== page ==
That being said, before you go super small (especially since this is your first self-built machine), consider mATX over mITX. mATX will allow for some extra expansion, and a larger case will give you some extra room to work with. You don't have to go as large as Corsair's 350D, but that is an example of a roomy case with a lot of builder-friendly features. I recently built my machine in the 650D, which, while larger than I might have liked, was so easy to work with that I would buy another one in a heartbeat.
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Re: New Small form-factor Gaming Rig

Postposted on Fri Oct 11, 2013 10:34 pm

I'm a big fan of mATX unless you really need either the smallest footprint possible (mITX) or a vast array of expansion cards (ATX). It tends to be the sweet spot in terms of price versus performance and there are some pretty compact mATX cases out there.
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Re: New Small form-factor Gaming Rig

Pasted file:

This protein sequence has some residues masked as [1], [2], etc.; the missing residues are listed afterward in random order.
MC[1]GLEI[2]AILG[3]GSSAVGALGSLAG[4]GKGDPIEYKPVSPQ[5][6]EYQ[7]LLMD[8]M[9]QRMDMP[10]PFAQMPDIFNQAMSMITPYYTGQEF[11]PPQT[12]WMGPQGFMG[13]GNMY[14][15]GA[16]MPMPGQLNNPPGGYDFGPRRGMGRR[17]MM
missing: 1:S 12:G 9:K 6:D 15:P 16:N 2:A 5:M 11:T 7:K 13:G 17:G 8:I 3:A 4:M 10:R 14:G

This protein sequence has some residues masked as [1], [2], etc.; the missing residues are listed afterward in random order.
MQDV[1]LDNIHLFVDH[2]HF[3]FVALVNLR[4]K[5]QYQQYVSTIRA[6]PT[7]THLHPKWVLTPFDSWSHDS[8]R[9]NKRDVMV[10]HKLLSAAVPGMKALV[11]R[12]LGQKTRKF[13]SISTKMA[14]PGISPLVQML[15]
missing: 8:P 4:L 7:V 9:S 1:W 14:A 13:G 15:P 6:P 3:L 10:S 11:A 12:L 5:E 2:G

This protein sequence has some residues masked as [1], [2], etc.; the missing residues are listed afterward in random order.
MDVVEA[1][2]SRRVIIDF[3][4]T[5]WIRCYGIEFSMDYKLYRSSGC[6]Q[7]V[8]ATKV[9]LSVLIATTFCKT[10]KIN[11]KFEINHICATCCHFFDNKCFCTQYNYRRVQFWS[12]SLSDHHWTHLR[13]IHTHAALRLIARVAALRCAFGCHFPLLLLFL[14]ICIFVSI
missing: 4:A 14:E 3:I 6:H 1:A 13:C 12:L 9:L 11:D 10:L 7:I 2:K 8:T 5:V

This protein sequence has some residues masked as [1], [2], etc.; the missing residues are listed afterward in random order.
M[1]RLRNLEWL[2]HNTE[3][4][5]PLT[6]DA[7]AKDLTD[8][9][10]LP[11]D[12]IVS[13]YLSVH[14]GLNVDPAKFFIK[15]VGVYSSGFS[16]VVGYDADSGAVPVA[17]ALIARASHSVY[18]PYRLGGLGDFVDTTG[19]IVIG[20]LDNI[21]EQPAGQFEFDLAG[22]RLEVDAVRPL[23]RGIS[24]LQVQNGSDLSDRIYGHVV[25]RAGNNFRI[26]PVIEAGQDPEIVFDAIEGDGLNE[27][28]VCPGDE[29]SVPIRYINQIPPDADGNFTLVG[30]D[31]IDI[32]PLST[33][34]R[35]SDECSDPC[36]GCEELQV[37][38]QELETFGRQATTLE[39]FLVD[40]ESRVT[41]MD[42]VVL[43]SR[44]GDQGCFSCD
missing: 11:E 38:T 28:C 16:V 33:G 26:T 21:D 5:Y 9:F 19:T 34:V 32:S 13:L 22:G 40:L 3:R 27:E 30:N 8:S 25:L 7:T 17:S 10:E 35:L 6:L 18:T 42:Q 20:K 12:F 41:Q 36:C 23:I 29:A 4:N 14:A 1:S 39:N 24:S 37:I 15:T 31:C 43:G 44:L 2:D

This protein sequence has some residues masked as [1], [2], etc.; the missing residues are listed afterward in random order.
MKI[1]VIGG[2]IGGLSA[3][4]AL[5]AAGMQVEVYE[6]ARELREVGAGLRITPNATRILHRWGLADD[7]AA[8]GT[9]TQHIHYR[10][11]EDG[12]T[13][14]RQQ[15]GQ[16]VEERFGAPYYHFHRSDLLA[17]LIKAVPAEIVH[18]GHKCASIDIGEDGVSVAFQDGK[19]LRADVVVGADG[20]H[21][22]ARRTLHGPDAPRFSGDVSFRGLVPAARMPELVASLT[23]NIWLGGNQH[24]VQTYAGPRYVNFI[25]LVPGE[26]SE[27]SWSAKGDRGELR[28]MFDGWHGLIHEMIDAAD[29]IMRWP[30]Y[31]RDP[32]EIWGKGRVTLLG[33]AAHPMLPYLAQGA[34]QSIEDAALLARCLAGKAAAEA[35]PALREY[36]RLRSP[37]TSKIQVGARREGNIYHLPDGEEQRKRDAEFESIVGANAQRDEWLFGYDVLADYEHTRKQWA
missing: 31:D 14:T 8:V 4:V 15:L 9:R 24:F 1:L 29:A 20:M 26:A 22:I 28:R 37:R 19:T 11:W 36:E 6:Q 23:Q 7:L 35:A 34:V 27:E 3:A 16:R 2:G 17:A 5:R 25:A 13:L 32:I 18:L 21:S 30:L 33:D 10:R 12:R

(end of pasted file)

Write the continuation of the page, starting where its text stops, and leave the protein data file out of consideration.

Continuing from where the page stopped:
Postposted on Sat Oct 12, 2013 12:44 am

JohnC wrote:What kind of FPS games are you planning on playing? If you want to play games like BF4 at higher settings and on a well-populated servers you will need a more powerful video card with at least a 3GB of video memory, such as AMD's 7950 or higher.

I found this 7950 on sale for $219 with a $30 mail-in-rebate to bring it down to $189.99 plus free shipping.
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Re: New Small form-factor Gaming Rig

Postposted on Sat Oct 12, 2013 3:09 am

This site doesn't get a lot of respect around here, but this really is a great list (click "See full content" on the first post):
Tom's Hardware Forums - PERFORM THESE STEPS before posting about POST/boot/no video problems!
It'll help you if you put the thing together and have one of the aforementioned problems, or, alternatively, you can read through it before you do your build to help avoid obvious first-time builder mistakes.
JohnC wrote:What kind of FPS games are you planning on playing? If you want to play games like BF4 at higher settings and on a well-populated servers you will need a more powerful video card with at least a 3GB of video memory, such as AMD's 7950 or higher. Same goes for CPU - you will need at least a quad-core CPU (preferably with hyperthreading if it will be from Intel).